Cave Diving. Wet, or Dry. Pros/Cons

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Jack Hammer

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Dual bladder wings are a mixed bag. I'm not a fan of them. They add bulk, clutter, and potential failure points. With most those I've seen dove the second inflator isn't even hooked up, so it's fairly useless. They can offer redundancy when properly used and maintained. Research pros and cons and make up your own mind.
 

The Chairman

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With most those I've seen dove the second inflator isn't even hooked up,
Never ever dive with the second inflator 'hooked up'. It's a backup and should be manual inflate only.

Both of my bladders fit in the same shell. There is no extra bulk or complexity. In fact, most people have no idea that I'm diving dual bladders.
 

tursiops

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Dual bladder wings are a mixed bag. I'm not a fan of them. They add bulk, clutter, and potential failure points. With most those I've seen dove the second inflator isn't even hooked up, so it's fairly useless. They can offer redundancy when properly used and maintained. Research pros and cons and make up your own mind.
I suspect a dry suit adds more potential failure points -- including loss of warmth -- than does a second bladder.
 

NAM001

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I would say do it dry'. I had a wing blow in madison blue around 400 ft in. should have followed my instinct and the rules of thumb i had always been told. do it in a dry suit when diving doubles. I didnt and i crawled out. dry suit would have made all the difference.
 

hroark2112

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I did my cave course in a 3mm wetsuit and a 5 mm wetsuit, with the exception of the 4 hours at Peacock I did in a rental 3/2 wetsuit. After 4 hours I was starting to get cold.

I’m planning on switching to dry for the backup redundancy. I’m fine in a 3mm in 72° water but with the rebreather and 2 80’s I’m still a bit negative.
 

NAM001

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I dive wet, for the simplicity. 7mm plus a 3/5 hooded vest. None of the caves I dive are deep enough to worry about suit compression.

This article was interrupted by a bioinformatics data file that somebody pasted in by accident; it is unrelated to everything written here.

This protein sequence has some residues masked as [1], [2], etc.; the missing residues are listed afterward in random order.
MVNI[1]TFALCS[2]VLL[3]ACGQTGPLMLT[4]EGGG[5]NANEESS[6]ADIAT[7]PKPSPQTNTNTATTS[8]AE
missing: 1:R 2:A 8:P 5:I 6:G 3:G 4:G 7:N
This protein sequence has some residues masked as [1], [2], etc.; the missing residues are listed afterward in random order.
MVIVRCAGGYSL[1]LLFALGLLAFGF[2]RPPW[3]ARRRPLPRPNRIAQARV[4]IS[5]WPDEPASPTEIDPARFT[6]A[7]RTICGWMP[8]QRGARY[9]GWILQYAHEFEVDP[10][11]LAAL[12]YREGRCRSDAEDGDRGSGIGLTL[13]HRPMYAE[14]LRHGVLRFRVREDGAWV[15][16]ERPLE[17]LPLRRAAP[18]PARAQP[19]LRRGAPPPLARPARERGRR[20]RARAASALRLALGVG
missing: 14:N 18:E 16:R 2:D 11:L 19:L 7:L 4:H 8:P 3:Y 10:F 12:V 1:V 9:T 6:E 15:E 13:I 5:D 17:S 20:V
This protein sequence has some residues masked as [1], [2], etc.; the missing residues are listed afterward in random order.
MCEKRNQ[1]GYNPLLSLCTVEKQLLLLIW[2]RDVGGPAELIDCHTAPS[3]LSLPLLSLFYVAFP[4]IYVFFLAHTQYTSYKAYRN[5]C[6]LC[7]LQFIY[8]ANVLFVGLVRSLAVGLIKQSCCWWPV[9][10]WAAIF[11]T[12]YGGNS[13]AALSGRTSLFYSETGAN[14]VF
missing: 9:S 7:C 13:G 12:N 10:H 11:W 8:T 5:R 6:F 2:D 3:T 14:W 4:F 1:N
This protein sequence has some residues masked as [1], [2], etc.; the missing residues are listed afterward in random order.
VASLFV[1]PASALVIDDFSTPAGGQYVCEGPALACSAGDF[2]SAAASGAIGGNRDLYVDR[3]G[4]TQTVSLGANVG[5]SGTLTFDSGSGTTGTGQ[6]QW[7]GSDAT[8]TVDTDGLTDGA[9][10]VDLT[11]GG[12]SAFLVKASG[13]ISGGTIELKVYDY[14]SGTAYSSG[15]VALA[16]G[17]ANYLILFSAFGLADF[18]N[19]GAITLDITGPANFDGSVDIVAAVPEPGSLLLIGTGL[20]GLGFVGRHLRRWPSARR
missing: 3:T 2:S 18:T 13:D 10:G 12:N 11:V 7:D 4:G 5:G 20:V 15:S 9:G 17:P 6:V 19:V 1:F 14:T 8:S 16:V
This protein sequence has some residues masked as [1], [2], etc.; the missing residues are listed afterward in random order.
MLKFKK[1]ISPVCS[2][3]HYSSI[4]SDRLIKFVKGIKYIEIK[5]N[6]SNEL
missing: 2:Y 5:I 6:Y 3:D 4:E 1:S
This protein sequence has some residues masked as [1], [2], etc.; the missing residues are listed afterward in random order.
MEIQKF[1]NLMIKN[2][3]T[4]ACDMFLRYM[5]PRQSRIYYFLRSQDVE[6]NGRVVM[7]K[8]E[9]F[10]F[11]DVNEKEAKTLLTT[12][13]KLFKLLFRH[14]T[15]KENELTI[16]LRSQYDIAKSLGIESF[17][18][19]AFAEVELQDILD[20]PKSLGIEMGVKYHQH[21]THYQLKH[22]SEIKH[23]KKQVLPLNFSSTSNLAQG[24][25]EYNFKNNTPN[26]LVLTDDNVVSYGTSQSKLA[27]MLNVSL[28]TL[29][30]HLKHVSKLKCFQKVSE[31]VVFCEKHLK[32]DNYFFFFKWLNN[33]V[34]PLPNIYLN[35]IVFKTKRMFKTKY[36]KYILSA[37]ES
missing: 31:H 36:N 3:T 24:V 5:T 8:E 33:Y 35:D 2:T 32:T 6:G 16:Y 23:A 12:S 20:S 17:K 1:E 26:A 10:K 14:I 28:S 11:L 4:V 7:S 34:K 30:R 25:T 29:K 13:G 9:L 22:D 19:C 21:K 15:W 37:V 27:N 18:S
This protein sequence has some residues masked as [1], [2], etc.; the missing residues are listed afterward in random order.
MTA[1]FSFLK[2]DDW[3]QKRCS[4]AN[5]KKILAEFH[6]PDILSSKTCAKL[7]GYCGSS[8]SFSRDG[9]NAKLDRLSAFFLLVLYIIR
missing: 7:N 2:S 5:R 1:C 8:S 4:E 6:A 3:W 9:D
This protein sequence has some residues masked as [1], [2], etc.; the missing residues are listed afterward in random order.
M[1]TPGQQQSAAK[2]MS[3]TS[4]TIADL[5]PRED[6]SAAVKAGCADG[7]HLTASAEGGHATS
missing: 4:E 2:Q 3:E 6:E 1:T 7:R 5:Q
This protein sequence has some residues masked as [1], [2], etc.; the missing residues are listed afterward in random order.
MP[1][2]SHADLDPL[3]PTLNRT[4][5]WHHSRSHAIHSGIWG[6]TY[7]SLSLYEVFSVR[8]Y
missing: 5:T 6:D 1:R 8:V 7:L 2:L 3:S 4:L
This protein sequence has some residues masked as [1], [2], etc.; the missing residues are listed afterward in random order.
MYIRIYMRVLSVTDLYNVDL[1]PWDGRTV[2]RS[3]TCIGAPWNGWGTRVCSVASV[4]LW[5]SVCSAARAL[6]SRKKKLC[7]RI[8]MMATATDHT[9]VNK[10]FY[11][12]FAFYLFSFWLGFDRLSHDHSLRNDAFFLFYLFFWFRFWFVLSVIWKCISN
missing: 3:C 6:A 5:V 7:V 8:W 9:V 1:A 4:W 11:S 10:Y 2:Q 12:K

;out of curiosity how deep are your caves. you loose about 70% of lift at 60 ft. thats a lot of lift with a 5-7 m suit
 

ScubaSam

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I dive dry whenever I cave dive, even in the summer in FL. I'm not dressing for the HOT FL summer temps, I'm dressing for the cave water temps of 72 degrees. Madison and Marianna caves are a tad colder at 68 degrees.
 

vinegarbiscuit

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I got cave certified in Florida in a 7 mm wetsuit...in January. Big mistake. My energy was so sapped by the cold, that I went to bed every night at 7 PM with every blanket in the house on me. Floridians always dive with steel tanks due to the deeper average depths of the caves, and obviously, a wetsuit and steel tanks are a bad combination. Yes, donning a drysuit on the surface in summer is awful, and they’re expensive to boot, but once you start staging and accumulating some deco obligations, the wetsuit’s limitations become apparent very quickly. I wouldn’t dive in a wetsuit anymore if you paid me...that extends to Mexico, too, where my husband and I both live and dive. True, the water is warmer here, especially when you factor in the halocline, and the shallow depths render deco a rare occurrence, but it’s easy to make 3-4 hour dives with a stage or two, and a wetsuit just won’t do.
 

boulderjohn

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I honestly don't recall where I read it.....I was under the impression that dual bladder wings were frowned upon in Cave diving. Maybe, it was someone's opinion.
There are 2 agencies I know of that absolutely do frown on dual bladder wings for all diving, especially cave diving. I was originally trained with one, and it took me a long time to overcome that bias.

Quite a few years ago I was cave diving in Mexico, and I brought my doubles wing, which was usually used with big LP 108s. It was too big for the AL 80 doubles we were using (the taco effect makes it hard to dump air), so the guide I was using had me try the smaller wing she had just purchased used from another dive guide. It worked great until we were near the end of the dive and starting to ascend. I reached back to dump some air, and the entire dump valve broke off. Fortunately, we were ascending slightly for the rest of the dive and had room to maneuver, and I could keep air in the upper part of the wing by going out of trim, with my shoulders above my hips.

On another occasion I was diving with another cave diver (extremely experienced) in Twin Cave in the Mill Pond in Marianna, Florida. That is a very silty cave, where buoyancy control is critical. My buddy's shoulder dump started leaking, and we could not repair it. We called the dive, and he worked his way back while continually playing with his wing inflation.
 
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